The spectacular Archaeopteryx fossil specimen at the Natural History Museum has been declared the official representative of the Archaeopteryx lithographica species, scientists report today.
Archaeopteryx lived 147 million years ago and had both bird and dinosaur features. Its discovery in Germany in 1861 provided the first evidence that birds evolved from dinosaurs.
Experts at the International Commission on Zoological Nomenclature (ICZN) ruled that the Museum specimen, which shows the almost complete skeleton of the magpie-sized creature with imprints of the wing and tail feathers, should be the type specimen, rather than a fossil of a imprint of a single feather that previously held the title.
Museum specimen showing the fossil tail of 147-million-year-old Archaeopteryx that shows the bird-like feather and dinosaur-like long bony tail.
A type specimen is the name given to a specimen that a scientist uses to provide the first description of a species. So, when they need to identify other similar animals, they can refer to the type specimen for comparison.
The ICZN provides the regulations for the naming of animal species worldwide, helping to ensure that names are universally used and remain stable. It also rules like a court in cases of dispute.
Dr Paul Barrett, fossil expert (palaeontologist) at the Natural History Museum comments on the decision. ‘We're delighted that the ICZN has decided that the Natural History Museum Archaeopteryx should be regarded as the primary reference specimen, or type specimen, of this iconic animal.
‘Researchers travel from all over the world to study our Archaeopteryx and it still occupies a central, crucial position in current controversies and debates over the relationships of early birds and other feathered dinosaurs.’
The ICZN decision took 5 years to make because there was controversy over whether it was justified to change the type specimen.
The change was strongly contested, both within the formal ICZN process and in informal discussion among taxonomists (scientists who describe, name and classify species).
The previous type specimen was a fossil of an imprint of a single feather uncovered from Solnhofen in Germany in 1861 and preserved on counterpart slabs of limestone. One half is looked after at the Humbolt Museum in Berlin, the other in Munich Museum, Germany. It was the specimen used in the first scientific description of Archaeopteryx, by German palaeontologist Hermann von Meyer, and so became the type specimen.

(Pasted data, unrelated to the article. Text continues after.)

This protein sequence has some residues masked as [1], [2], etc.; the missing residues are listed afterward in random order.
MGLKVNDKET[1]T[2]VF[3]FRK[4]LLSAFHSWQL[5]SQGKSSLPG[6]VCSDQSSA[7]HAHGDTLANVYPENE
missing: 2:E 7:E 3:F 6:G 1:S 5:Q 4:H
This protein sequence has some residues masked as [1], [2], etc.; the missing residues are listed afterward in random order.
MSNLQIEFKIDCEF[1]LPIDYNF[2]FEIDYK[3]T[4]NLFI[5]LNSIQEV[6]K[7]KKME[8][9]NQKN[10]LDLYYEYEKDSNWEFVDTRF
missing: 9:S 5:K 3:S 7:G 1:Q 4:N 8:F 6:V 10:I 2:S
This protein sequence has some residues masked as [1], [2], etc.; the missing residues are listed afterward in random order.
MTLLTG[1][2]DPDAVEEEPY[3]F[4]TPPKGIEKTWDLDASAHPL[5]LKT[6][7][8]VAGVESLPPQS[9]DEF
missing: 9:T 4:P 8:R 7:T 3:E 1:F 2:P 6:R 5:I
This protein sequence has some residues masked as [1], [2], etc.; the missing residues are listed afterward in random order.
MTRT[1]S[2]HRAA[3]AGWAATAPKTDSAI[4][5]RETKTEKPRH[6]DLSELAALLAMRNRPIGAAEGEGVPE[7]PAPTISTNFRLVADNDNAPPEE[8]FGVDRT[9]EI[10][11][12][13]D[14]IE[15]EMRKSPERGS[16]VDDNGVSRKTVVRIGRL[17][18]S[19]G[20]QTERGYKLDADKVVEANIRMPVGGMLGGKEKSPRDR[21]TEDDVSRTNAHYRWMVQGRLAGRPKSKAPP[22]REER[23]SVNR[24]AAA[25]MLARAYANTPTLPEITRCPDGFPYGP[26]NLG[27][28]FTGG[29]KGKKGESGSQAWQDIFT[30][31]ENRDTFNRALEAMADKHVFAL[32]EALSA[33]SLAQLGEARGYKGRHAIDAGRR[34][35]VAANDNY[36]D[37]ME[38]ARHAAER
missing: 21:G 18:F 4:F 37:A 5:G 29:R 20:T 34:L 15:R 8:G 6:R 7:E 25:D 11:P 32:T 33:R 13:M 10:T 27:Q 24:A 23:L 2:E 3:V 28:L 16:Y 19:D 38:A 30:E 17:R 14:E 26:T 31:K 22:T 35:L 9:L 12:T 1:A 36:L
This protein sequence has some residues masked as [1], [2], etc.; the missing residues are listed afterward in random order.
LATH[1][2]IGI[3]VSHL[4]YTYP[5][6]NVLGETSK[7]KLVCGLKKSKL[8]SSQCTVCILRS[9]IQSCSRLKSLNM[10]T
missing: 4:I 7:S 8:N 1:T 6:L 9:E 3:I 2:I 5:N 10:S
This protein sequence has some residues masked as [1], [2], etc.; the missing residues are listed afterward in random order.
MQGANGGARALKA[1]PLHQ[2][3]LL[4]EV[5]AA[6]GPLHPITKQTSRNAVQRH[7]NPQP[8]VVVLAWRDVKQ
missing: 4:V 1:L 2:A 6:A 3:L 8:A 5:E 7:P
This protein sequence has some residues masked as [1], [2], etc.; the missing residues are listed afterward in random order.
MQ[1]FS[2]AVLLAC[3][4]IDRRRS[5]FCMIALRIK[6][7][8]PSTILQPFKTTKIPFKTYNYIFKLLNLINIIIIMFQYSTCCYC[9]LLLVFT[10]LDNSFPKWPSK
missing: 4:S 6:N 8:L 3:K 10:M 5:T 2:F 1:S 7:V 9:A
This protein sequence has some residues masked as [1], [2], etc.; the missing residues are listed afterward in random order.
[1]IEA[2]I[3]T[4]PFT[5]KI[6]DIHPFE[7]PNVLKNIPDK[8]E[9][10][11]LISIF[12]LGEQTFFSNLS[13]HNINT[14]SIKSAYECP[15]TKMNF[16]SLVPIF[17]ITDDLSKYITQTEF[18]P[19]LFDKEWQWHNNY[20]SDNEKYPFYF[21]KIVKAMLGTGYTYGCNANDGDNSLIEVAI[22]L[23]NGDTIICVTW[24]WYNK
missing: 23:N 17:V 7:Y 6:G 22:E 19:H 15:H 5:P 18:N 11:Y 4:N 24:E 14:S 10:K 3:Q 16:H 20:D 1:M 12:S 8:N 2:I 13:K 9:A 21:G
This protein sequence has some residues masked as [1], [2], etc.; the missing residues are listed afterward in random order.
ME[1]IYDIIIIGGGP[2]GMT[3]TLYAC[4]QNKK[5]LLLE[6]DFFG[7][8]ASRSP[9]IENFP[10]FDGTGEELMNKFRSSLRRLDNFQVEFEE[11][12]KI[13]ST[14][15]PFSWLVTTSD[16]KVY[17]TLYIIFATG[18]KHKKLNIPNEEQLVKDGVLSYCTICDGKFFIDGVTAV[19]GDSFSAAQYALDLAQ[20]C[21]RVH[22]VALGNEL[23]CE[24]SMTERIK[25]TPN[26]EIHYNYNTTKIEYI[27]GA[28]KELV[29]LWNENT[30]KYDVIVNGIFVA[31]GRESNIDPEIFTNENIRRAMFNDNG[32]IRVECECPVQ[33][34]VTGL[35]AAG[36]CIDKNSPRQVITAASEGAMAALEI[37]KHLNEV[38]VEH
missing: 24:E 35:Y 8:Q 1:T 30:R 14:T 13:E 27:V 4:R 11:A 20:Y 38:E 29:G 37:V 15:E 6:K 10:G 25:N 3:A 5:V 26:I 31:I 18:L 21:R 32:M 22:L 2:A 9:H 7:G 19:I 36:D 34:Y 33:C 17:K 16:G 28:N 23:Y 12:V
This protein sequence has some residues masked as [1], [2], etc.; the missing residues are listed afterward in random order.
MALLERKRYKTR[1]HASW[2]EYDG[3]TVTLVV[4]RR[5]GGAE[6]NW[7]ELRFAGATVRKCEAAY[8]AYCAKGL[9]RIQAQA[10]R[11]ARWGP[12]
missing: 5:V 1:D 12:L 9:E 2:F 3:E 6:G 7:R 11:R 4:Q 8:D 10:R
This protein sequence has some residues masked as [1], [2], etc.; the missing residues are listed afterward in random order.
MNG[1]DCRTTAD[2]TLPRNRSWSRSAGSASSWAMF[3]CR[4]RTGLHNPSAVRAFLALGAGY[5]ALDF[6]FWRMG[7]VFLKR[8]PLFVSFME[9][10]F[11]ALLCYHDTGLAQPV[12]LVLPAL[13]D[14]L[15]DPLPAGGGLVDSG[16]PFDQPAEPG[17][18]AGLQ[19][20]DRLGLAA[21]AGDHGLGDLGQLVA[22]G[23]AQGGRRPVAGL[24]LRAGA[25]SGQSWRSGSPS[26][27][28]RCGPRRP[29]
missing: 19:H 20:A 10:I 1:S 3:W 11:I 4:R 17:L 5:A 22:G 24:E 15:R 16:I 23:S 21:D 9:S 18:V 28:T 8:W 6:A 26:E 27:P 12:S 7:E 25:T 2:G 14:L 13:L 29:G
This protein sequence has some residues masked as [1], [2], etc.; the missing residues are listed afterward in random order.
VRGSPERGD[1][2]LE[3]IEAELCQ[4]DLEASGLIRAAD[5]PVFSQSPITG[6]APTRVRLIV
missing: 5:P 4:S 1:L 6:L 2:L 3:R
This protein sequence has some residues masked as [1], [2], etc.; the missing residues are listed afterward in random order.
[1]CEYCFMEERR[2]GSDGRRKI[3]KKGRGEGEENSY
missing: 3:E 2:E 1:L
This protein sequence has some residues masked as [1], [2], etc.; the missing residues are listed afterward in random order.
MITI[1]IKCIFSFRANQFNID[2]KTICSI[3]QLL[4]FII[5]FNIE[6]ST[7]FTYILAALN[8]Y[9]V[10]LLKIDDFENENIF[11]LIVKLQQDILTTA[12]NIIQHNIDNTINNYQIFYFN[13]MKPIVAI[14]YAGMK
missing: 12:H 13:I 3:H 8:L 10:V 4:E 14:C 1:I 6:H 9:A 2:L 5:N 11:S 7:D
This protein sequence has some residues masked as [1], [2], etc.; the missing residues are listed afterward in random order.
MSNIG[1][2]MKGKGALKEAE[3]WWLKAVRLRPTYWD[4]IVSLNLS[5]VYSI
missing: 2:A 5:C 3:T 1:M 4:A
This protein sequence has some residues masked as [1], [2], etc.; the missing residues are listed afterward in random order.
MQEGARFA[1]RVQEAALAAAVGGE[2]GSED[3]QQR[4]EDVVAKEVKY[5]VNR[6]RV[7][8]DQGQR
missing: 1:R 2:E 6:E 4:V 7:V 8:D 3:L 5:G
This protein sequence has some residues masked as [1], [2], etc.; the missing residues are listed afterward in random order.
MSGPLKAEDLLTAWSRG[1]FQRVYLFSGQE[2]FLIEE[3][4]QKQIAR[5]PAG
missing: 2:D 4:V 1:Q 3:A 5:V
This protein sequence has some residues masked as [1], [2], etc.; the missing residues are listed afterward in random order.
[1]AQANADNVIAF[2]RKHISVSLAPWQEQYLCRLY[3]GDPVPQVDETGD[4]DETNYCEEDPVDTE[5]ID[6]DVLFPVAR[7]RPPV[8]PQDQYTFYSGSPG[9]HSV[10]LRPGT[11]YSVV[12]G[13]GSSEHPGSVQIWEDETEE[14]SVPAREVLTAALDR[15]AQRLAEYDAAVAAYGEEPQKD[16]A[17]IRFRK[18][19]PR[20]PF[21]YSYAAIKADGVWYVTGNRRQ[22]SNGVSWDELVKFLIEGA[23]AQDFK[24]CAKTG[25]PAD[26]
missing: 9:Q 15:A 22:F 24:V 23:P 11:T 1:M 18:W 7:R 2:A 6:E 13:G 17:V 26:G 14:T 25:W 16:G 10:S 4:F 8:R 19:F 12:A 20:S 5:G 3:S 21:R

Painting of how Archaeopteryx may have looked 147 million years ago © John Sibbick / Natural History Museum
The Museum’s specimen was the first Archaeopteryx skeleton fossil uncovered, showing complete bones and feather impressions, and it came from the same limestone area close to Solnhofen, Germany. It was also scientifically described in 1861 by von Meyer.
However, it is now thought that the fossil feather may belong to another fossil bird species uncovered from the same area, and not to Archaeopteryx lithographica, and the ICZN agreed with this.
Dr Ellinor Michel, the Executive Secretary of the ICZN says, ‘Changing type specimens is not done lightly. What makes a specimen ideal can change with new methods and new philosophies of taxonomy. However, this case was seen as truly exceptional, as Archaeopteryx lithographica is our most iconic fossil bird’.
Barrett adds, ‘This decision clears up a long-standing anomaly as to how the species is defined, helping to facilitate future research on early birds. It also recognises the importance of the London specimen in shaping early debates on evolution and bird origins.’
Dr Angela Milner, Scientific Associate at the Natural History Museum, who has researched Archaeopteryx' brain structure and flying ability, says, 'The Natural History Museum's specimen was the most appropriate to become the type specimen since it was the first skeleton to be described.
'Scientists now have a large number of features of the skeleton, and the feather impressions in place on the wings and tail, as the primary reference for Archaeopteryx lithographica'.
One important role of natural history museums is to house and preserve type specimens. They represent some of the estimated 8.7 million species or organisms on Earth and naming them helps to make sense of such huge biodiversity.
The Natural History Museum has the largest collection of type specimens in the world with more than 850,000 type specimens.